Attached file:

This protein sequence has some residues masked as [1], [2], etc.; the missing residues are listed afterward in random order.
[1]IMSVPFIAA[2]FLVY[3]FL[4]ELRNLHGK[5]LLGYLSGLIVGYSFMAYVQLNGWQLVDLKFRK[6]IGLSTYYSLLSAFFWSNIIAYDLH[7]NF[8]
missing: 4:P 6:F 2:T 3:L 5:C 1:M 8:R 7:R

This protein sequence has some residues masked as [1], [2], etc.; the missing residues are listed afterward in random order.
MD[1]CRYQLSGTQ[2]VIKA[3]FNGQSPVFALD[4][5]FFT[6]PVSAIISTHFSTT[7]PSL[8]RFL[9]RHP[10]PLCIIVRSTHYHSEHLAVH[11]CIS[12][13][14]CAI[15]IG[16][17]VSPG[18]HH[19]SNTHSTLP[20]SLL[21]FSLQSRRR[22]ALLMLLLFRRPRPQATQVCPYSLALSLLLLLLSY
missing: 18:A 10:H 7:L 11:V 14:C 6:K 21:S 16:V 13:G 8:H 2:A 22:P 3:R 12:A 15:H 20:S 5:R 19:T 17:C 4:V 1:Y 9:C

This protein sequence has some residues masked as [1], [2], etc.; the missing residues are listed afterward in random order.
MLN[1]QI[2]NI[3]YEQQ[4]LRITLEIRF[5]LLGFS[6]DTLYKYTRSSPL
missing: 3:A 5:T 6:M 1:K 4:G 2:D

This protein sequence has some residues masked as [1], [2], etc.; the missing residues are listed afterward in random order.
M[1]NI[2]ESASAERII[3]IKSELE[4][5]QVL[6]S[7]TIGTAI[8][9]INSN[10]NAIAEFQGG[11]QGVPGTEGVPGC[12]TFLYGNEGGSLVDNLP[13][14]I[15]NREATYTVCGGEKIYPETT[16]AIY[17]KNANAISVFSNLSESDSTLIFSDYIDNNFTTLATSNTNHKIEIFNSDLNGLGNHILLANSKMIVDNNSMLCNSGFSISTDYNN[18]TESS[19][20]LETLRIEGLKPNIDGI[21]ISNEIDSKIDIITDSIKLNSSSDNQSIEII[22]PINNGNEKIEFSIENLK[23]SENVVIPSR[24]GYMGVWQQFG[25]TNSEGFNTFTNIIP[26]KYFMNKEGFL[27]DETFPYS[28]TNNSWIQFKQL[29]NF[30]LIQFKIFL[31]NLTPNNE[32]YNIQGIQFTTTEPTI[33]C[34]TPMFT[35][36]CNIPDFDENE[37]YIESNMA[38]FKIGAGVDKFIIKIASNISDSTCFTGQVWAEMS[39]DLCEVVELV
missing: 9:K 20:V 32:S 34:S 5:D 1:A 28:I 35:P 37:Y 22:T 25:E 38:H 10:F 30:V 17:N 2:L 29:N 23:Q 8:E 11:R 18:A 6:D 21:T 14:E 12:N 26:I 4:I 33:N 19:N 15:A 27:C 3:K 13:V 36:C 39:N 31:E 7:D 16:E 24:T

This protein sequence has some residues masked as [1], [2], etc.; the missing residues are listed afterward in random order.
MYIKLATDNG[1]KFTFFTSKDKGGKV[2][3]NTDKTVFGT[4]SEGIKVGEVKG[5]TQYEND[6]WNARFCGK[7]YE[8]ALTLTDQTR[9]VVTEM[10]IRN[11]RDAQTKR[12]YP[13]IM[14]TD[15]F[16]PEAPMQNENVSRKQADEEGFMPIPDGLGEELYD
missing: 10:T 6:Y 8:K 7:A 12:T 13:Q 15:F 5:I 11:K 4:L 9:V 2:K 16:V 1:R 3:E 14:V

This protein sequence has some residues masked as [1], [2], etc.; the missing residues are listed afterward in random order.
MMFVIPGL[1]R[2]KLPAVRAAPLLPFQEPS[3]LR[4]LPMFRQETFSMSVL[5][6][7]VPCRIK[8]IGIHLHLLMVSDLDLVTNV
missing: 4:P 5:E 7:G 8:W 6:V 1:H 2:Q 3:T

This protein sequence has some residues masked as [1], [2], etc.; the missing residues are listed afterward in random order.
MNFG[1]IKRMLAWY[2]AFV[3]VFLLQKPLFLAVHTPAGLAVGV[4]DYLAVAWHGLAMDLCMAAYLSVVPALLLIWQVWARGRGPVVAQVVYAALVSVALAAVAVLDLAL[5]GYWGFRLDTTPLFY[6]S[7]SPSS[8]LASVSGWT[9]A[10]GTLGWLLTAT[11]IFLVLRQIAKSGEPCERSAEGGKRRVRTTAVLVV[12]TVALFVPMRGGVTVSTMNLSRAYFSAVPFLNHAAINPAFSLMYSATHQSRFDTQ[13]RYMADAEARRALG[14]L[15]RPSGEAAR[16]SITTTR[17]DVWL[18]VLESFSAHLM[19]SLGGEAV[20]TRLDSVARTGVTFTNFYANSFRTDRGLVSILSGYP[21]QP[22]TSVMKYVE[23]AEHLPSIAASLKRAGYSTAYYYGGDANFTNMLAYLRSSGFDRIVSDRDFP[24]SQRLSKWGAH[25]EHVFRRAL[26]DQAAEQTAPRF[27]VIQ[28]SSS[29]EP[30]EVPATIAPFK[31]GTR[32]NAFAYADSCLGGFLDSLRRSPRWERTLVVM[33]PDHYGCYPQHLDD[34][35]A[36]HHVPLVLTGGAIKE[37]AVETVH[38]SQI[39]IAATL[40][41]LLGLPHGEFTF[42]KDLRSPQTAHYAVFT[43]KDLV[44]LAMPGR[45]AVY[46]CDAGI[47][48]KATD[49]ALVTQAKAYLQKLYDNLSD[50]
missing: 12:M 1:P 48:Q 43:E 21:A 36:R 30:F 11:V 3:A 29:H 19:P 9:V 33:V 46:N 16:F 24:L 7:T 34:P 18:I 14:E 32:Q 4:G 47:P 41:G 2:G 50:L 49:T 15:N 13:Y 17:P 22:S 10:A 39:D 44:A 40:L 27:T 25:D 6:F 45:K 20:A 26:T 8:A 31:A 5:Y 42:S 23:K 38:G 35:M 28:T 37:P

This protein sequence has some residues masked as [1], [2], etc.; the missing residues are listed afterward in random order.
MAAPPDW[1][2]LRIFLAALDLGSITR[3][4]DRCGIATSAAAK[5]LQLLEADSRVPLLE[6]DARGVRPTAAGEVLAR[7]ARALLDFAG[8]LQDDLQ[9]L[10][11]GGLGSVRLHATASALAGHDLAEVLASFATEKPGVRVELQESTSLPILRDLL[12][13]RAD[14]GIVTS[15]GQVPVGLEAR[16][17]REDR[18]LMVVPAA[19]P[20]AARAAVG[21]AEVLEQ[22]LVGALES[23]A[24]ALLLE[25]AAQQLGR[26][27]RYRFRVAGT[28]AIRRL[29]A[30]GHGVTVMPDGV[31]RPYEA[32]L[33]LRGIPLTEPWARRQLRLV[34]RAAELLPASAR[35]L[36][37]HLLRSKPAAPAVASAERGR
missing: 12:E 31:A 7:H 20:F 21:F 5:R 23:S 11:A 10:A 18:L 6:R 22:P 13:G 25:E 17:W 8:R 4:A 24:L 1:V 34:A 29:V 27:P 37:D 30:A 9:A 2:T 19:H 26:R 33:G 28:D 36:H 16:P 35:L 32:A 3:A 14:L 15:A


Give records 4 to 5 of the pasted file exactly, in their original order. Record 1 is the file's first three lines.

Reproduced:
This protein sequence has some residues masked as [1], [2], etc.; the missing residues are listed afterward in random order.
M[1]NI[2]ESASAERII[3]IKSELE[4][5]QVL[6]S[7]TIGTAI[8][9]INSN[10]NAIAEFQGG[11]QGVPGTEGVPGC[12]TFLYGNEGGSLVDNLP[13][14]I[15]NREATYTVCGGEKIYPETT[16]AIY[17]KNANAISVFSNLSESDSTLIFSDYIDNNFTTLATSNTNHKIEIFNSDLNGLGNHILLANSKMIVDNNSMLCNSGFSISTDYNN[18]TESS[19][20]LETLRIEGLKPNIDGI[21]ISNEIDSKIDIITDSIKLNSSSDNQSIEII[22]PINNGNEKIEFSIENLK[23]SENVVIPSR[24]GYMGVWQQFG[25]TNSEGFNTFTNIIP[26]KYFMNKEGFL[27]DETFPYS[28]TNNSWIQFKQL[29]NF[30]LIQFKIFL[31]NLTPNNE[32]YNIQGIQFTTTEPTI[33]C[34]TPMFT[35][36]CNIPDFDENE[37]YIESNMA[38]FKIGAGVDKFIIKIASNISDSTCFTGQVWAEMS[39]DLCEVVELV
missing: 9:K 20:V 32:S 34:S 5:D 1:A 28:I 35:P 37:Y 22:T 25:E 38:H 10:F 30:V 17:N 2:L 29:N 23:Q 8:E 11:R 18:A 6:D 21:T 14:E 12:N 26:I 4:I 33:N 19:N 15:A 27:C 3:K 13:V 36:C 39:N 31:E 7:D 16:E 24:T

This protein sequence has some residues masked as [1], [2], etc.; the missing residues are listed afterward in random order.
MYIKLATDNG[1]KFTFFTSKDKGGKV[2][3]NTDKTVFGT[4]SEGIKVGEVKG[5]TQYEND[6]WNARFCGK[7]YE[8]ALTLTDQTR[9]VVTEM[10]IRN[11]RDAQTKR[12]YP[13]IM[14]TD[15]F[16]PEAPMQNENVSRKQADEEGFMPIPDGLGEELYD
missing: 10:T 6:Y 8:K 7:A 12:T 13:Q 15:F 5:I 11:K 4:L 9:V 2:K 16:V 1:R 3:E 14:V